Soloing. When a business begins to learn about a foreign market through a direct-learning approach, such as experimentation, and then continues by relying on direct-learning approaches, such as trial and error, over time, we refer to it as soloing. A relatively new U.S. supplier of enterprise software based in Silicon Valley with annual revenues of $8 million entered the Australian market using experimentation.

As part of the experiment, corporate leaders gave a great deal of autonomy to a seasoned manager who already had experience in Australia. However, the Australian venture became too disconnected from corporate policies. This experimental outcome helped corporate leaders see the need for more oversight of foreign ventures. They then began to switch to trial-and-error learning.

Seeding. Instead of starting with direct learning, many executives begin learning about foreign market entry by observing what others have done. Or they seek advice from experienced outsiders to overcome their own knowledge deficits. These approaches, which we call seeding, initiate learning by introducing critical indirect knowledge upon which the company subsequently builds through direct learning.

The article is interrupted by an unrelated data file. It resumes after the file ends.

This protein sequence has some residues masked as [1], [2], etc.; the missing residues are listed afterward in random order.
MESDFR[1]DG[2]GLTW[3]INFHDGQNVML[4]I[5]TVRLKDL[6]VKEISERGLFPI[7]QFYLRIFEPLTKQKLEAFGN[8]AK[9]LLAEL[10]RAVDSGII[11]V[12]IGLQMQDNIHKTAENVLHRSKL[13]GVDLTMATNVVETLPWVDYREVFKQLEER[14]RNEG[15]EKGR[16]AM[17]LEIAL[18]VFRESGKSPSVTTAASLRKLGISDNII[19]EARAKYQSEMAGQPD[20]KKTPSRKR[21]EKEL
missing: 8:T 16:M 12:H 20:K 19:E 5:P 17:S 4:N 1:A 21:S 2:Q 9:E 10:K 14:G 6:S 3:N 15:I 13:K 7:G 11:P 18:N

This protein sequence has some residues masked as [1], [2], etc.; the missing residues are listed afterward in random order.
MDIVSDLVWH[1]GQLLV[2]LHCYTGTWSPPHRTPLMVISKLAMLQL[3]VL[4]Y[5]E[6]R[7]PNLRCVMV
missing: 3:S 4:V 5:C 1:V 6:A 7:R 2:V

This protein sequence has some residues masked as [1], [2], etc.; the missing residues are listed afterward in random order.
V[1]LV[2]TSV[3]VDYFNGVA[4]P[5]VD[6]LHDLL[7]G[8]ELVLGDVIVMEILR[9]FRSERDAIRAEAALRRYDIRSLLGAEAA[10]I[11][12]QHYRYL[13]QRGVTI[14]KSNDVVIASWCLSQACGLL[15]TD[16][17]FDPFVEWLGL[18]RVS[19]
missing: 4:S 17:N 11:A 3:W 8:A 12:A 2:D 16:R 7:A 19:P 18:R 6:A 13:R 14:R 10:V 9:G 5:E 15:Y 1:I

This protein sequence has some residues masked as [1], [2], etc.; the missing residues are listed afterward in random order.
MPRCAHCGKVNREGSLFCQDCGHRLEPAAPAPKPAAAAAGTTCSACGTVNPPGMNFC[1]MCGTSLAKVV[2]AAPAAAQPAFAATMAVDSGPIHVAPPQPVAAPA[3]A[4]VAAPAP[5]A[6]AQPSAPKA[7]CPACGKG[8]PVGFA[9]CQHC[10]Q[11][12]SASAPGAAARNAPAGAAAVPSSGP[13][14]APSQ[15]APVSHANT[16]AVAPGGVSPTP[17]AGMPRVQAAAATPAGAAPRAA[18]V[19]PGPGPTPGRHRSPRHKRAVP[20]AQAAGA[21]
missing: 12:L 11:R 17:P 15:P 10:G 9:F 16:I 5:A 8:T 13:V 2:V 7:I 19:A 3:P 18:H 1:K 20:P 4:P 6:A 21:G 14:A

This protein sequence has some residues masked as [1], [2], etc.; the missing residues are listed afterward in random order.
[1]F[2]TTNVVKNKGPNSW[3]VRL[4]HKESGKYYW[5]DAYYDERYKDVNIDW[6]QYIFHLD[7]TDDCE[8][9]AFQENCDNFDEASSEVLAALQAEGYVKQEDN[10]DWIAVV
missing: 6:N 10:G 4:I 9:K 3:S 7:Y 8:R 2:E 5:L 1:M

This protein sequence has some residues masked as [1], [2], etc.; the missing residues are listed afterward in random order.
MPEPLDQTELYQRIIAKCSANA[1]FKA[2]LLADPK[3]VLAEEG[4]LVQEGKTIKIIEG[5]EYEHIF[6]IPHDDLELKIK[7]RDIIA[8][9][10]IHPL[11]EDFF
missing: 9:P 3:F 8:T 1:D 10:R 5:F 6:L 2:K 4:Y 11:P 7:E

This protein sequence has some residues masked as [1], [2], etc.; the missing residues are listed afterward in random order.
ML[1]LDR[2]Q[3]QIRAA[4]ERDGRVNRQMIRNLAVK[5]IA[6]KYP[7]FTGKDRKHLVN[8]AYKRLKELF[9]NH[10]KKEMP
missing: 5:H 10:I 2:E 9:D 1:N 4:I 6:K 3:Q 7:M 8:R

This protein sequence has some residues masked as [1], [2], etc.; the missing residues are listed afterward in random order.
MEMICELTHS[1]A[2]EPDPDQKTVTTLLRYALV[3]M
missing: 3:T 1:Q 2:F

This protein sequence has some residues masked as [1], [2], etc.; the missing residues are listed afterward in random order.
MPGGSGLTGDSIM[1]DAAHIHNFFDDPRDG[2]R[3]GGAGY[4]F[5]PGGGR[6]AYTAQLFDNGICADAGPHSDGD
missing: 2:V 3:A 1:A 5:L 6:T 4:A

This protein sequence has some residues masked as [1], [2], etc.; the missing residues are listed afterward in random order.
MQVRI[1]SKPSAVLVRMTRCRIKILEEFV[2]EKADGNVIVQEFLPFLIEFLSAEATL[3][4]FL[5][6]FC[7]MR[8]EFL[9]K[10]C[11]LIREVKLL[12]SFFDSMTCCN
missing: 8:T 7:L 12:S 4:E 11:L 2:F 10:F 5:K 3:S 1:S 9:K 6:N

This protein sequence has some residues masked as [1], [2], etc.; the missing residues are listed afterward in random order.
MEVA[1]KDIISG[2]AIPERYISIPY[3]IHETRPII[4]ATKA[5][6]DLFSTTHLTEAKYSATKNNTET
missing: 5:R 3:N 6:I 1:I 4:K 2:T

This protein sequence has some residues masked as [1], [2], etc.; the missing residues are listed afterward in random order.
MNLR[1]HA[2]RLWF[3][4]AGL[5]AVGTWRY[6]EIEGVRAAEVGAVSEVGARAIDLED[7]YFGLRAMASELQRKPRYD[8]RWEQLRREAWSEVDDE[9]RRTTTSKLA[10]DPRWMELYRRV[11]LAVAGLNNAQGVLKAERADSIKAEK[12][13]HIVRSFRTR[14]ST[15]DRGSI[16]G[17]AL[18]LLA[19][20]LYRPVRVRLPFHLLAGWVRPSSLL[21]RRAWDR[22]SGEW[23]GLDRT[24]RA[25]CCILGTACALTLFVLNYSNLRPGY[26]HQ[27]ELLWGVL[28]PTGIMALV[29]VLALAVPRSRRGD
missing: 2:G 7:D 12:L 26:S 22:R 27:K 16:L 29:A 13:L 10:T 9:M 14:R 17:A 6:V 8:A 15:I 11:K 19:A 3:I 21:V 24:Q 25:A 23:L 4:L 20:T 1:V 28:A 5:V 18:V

In Helsinki, Finland, for example, three inexperienced entrepreneurs in their 20s, who had recently graduated from Helsinki University of Technology, founded a company with the intention of developing software to expedite drug discovery within the pharmaceutical industry. The founders developed technology that allowed patients, research professionals and data managers to quickly capture and report clinical data through PDAs, cell phones and computers during Phase III clinical trials.

Related Research

C. Bingham and J. Davis, “Learning Sequences: Their Existence, Evolution and Effect,” Academy of Management Journal, forthcoming.

The founders observed from Finnish competitors that accumulating clinical trial experience seemed to be key to gaining access to global customers. Moreover, many competitors had accumulated such experience in nearby Sweden. Given their lack of international experience, the founders thought it would be wise to simply copy the seemingly successful practice of their competitors — so they, too, entered Sweden, aiming to accumulate clinical trial experience.

After this initial act of learning through vicarious experience, the trial-and-error learning commenced. During project implementation with a Swedish company, leaders in the Swedish company became frustrated with the entrepreneurs’ poor communication. One cofounder explained, “Our customer got frustrated since we were not actively sharing information on a daily basis.” Simple changes to enhance communication helped the company achieve $150,000 in sales in its first year in Sweden.